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Why Young Voters Won’t Tip the Gay Marriage Debate Anytime Soon

Monday, May 14, 2012

The electorate may well be evolving, but it’s at a far more glacial pace than is being widely credited.

The landslide passage of Amendment One in North Carolina, which defines marriage as between one man and one woman, should give some pause to those who believe that young voters will be enough to tilt the balance in the near future in favor of gay marriage.

Conventional wisdom holds that support for gay marriage is tied to demographic change, and there is some truth to this. On average, opposition among voters falls with age. However, this does not mean that majority support for the legalization of same-sex marriage is inevitable. There is a difference between opposing something less stridently and actually supporting it, and all the evidence available from both the results in last Tuesday’s vote on Amendment One in North Carolina and Public Policy Polling’s final poll before the vote show that voters under 30 opposed the amendment only marginally.

In the absence of exit poll data, it is hard to be certain exactly how the vote broke down, but PPP’s final poll provides some clues.

In the poll, “yes” was a vote to both ban gay marriage and prohibit local municipalities and state universities from offering partnership benefits. The latter was more significant, as North Carolina already does not recognize gay marriage.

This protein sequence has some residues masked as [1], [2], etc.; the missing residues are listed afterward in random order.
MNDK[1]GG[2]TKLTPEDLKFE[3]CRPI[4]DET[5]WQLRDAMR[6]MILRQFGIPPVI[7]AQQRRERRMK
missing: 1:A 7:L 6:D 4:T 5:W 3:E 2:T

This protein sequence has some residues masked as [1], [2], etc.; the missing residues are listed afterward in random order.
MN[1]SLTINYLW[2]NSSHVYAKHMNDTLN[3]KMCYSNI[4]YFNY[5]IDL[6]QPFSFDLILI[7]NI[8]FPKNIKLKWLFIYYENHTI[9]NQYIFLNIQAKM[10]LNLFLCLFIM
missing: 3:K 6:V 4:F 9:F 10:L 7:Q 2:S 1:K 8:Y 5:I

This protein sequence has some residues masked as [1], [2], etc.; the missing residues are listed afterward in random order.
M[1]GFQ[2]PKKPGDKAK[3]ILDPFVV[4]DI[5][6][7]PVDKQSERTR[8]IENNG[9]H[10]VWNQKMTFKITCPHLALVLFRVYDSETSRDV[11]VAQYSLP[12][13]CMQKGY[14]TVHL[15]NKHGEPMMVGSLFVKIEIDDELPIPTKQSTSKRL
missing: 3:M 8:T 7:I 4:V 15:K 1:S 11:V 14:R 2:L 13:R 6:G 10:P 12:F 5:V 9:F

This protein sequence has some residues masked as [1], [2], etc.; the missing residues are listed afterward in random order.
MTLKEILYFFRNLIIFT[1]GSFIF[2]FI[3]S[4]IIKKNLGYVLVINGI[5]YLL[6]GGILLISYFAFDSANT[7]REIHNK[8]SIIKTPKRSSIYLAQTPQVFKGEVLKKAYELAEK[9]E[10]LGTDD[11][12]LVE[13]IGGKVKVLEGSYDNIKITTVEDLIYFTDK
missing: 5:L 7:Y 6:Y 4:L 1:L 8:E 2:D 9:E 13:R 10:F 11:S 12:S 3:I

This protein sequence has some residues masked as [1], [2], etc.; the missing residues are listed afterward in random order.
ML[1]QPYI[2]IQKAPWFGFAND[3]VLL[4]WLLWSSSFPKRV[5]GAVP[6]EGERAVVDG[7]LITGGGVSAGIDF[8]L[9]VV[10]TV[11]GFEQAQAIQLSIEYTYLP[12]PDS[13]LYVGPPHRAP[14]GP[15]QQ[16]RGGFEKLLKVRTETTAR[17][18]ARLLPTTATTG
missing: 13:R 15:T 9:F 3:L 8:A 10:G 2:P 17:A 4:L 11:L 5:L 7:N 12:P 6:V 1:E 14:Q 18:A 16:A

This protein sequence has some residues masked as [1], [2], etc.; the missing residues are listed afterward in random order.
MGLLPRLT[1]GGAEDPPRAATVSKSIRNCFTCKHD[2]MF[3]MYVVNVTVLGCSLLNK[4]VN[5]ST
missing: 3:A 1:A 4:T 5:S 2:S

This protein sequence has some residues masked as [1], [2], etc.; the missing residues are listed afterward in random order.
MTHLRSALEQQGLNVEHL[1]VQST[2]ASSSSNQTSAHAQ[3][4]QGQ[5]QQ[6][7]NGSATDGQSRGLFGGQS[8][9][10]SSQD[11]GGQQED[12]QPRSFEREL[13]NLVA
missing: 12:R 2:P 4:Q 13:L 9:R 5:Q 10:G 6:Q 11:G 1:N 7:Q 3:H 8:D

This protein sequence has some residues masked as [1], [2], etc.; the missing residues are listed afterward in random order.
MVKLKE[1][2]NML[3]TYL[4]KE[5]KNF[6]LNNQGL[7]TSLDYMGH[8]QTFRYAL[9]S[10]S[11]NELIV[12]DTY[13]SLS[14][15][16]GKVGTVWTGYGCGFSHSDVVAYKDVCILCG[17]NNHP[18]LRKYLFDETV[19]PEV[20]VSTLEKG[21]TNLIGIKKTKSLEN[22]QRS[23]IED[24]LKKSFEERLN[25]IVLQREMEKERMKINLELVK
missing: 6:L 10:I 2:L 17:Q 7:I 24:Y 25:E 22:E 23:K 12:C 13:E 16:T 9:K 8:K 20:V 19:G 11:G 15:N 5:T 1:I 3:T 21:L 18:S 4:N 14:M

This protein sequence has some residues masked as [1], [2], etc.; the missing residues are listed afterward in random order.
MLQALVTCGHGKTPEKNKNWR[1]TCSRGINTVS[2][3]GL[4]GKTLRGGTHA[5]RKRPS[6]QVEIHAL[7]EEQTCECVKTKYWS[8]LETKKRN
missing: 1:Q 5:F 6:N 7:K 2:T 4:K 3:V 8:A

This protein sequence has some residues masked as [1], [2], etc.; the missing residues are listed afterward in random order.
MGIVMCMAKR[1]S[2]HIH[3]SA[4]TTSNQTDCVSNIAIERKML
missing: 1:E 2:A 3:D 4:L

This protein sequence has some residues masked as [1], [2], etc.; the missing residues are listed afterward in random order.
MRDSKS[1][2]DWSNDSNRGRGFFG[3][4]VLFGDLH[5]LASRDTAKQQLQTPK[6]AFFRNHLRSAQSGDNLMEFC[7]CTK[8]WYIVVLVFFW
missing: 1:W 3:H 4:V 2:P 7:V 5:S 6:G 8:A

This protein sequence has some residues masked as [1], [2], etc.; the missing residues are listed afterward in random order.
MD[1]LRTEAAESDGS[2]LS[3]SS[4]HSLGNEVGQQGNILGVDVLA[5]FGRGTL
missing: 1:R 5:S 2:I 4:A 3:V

The poll found support for Amendment One 55-39, with 6 percent undecided; in the actual vote, the margin was 61-39. This result matches past referenda on the issue, where undecided respondents to polls have nearly unanimously voted against same-sex marriage once in the voting booth. By reallocating those undecided respondents to “yes” votes, we can get a rough estimate of how demographic groups voted on Tuesday.

Here is the PPP poll breakdown:

5.13.12 Berman Amendment One

On first examination, nothing is particularly surprising here. Blacks are more likely than whites to oppose gay marriage, a similar pattern to the 2008 vote that enacted Proposition 8 in California. Then, white voters narrowly rejected the amendment to ban gay marriage 52-48, while African American voters passed it 70-30.

What is more surprising is the behavior of young voters, who, according to the adjusted numbers, only narrowly opposed the amendment. While this may seem counterintuitive, SurveyUSA, the other pollster to look at Amendment One in its final weeks, found a similar result both overall (57-37) and among young voters (41-48).

Furthermore, these numbers match the behavior of young voters regarding Proposition 8, which they opposed by a 61-39 margin (it passed overall by 52-48). This made them about 13 percent more likely to support gay marriage, very close to the projected behavior of North Carolina’s young voters, who by rejecting Amendment One by a 51-49 margin were 12 percent more likely than the average North Carolinian voter to vote no.

Both Maryland and Minnesota have referenda on the ballot, and both share enough demographic similarities with North Carolina to make it likely that they will also ban gay marriage.